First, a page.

Theology and meet people. And when you get over there, get out like they do on
the bus and go on to the classrooms. That way youre not this, in their
terminology wealthy American who drives in with a little Paycon car who
lords it over in terms of economy. Now you know you can say, well this is a
whole issue that missionaries have to deal with economics and lifestyle. There
were little ways that I said we live in a Muslim culture we live where they are
our house is along side of other Muslims. In fact I dont know within blocks and
blocks and blocks that there was another as we say kharigia foreigner. We
were it. So we met Muslim, we visited Muslims, played in the streets with
Muslims our kids. So there are ways I think you work at. Not every way works
in every situation among every peoples group. But there are ways that you can
discover that then lend themselves to open up good relationships of
trustworthiness where after a while you have a chance to speak the word of
Christ. Now that sometimes comes fast and sometimes comes slower. We can sit
here and talk about the theology developing out of a certain contextualization
literature. Whereas you go into a mosque and you pray with the Muslims, but you
pray in the name of Jesus. You have an Esau Mosque, a Mashed-e Esau, a Jesus
Mosque that you adopt their clothing and you completely wear the same
clothing absolutely that either a Muslim woman or Muslim man would wear a
lot of things like that. Now I never got into that. Im not at this point passing
judgment on that. Im just saying my method, simple as it was, in the 1960s and
early 70s was sort of this way. (34:46)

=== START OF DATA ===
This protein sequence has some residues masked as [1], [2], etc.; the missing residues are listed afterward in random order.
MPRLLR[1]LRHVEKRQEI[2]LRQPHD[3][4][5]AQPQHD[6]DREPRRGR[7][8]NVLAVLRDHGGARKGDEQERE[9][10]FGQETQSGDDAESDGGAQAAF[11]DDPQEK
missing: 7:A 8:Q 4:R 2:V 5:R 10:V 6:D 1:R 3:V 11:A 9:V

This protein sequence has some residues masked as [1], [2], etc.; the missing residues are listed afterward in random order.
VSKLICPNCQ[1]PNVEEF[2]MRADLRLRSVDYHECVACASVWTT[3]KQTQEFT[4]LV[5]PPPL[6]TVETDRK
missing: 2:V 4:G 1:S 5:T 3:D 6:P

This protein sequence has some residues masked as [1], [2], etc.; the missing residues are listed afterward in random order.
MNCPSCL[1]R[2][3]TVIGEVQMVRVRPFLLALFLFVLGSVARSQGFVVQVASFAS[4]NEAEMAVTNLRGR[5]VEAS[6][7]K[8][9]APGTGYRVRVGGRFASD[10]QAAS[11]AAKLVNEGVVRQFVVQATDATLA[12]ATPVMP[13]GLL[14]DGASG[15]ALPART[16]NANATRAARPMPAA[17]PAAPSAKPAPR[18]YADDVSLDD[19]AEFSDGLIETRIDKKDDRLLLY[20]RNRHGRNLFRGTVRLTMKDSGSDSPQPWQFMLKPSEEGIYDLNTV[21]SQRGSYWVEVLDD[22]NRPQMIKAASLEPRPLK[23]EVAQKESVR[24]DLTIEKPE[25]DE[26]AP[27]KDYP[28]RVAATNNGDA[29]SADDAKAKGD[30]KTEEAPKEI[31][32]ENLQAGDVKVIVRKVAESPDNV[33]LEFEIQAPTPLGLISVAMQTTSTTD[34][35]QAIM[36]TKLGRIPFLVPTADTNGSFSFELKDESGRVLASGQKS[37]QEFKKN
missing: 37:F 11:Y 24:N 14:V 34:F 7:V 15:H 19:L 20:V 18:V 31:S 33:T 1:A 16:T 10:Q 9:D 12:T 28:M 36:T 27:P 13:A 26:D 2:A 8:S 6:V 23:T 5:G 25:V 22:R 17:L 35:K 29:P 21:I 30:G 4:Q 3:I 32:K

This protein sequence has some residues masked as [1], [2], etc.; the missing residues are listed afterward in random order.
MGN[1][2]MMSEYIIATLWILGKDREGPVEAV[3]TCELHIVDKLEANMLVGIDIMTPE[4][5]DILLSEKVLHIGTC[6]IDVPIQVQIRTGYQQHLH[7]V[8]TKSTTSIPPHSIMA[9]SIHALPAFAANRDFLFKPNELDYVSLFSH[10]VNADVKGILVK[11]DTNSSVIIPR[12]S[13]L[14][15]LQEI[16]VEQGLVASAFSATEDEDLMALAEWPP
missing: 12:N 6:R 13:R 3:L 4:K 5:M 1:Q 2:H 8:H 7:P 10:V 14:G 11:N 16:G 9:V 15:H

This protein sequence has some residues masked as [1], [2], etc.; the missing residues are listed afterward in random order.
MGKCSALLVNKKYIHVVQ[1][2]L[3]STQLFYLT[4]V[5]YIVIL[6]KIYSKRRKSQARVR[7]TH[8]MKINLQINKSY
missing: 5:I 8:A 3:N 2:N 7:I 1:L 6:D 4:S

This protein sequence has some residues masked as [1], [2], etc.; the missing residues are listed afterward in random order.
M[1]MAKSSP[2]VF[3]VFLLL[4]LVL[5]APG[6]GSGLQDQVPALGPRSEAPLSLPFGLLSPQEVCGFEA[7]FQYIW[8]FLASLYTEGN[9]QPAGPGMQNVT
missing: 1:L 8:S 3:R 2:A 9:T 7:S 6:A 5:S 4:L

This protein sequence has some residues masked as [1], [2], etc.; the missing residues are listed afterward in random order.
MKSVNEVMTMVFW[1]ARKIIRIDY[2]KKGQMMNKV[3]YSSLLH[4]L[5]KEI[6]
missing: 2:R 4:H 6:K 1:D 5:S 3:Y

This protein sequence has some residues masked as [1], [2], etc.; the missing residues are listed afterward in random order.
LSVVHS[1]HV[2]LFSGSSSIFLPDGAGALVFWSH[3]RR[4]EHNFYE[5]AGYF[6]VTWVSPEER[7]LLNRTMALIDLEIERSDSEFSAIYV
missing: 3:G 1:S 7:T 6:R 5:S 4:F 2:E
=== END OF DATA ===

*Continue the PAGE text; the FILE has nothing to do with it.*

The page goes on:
FRY Thats great you had a great opportunity to be exactly who you were. Ive
learned over time in my own time overseas in the Middle East, that poetry and
wisdom sayings are highly respected in the Arab and Persian world. What to you
think about a Christian who went over there as a poet or maybe studying Iranian
literature? Do you think that would be a good possibility or feasible?

BRASWELL Well, you know in Iran the Sufi movement has been very popular for centuries
and centuries. In fact one summer when I went out to study the Persian language
called Farsi, we went out to Mashed, which is probably the most conservative
Shiite city in Iran. Its next to the Afghanistan Boarder, as far east as you can go in
Iran. And we went out and spent a summer to study Farsi. My Iranian teacher
took me one evening to a Sufi meeting. And I went in and found 15 or 20 Sufi
dressed in their turbans and robes and long beards and they all wanted to go
around room and they hugged me and buzzed my cheek kiss me on each cheek.
That was the tradition of Sufis. And they would play on their little sitar, their
little musical instruments, reciting poetry. Not just Islamic poetry, well of course
there is not much Islamic poetry. But certain things out of the Koran you probably
could recite in a sing-song way. But they were going back and doing the old
Persian poetry of Hafez and many others. So I would say in Iran in particular
there is a tremendous tradition and these are Shiite Muslims who are Sufis in
practice. They belong to Sufi brotherhoods and still are Shiite Muslims. There is a
kinship there on poetry. I said earlier that Shiite Muslims tend to be more
expressive in their hearts of yearning for something that they are not getting in the
traditional mosque or the traditional Muslim sermon. From just those five prays a
day thats just not enough for the Shiites. And so they have developed sort of
this parallel religious experience that we talked about. The Sufis add another
dimension to that. The Sufis are light hearted, they love to sing and recite poetry,
they can sort of be responsive to other traditions. They told me for example that
night when I sat there for two or three hours with the Sufis in their meeting.
They told me, they said, ah you bring the light of Christ to us. You bring the
Nuri Issa. That is Nur, Nur is light, Nur-i in Persian, Nuri Issa the light of Christ
to us. I was such a neophyte then I didnt know what they meant. What do they
know about Christ? Why are they talking to me about Jesus? Then I had a chance
you see, later on that meeting cause he said, Oh tell us about your, whats your
religious experience. And I said you know, yes Jesus said, Issa said, He is the
light of the world. So I played into that you see. So yes I think we havent paid
enough attention to these kinds of literature, poetry, music, in these various
cultures of Islamic peoples that we might be able to of course you got to be
specialized now. You just dont want to go into a country and say here I am.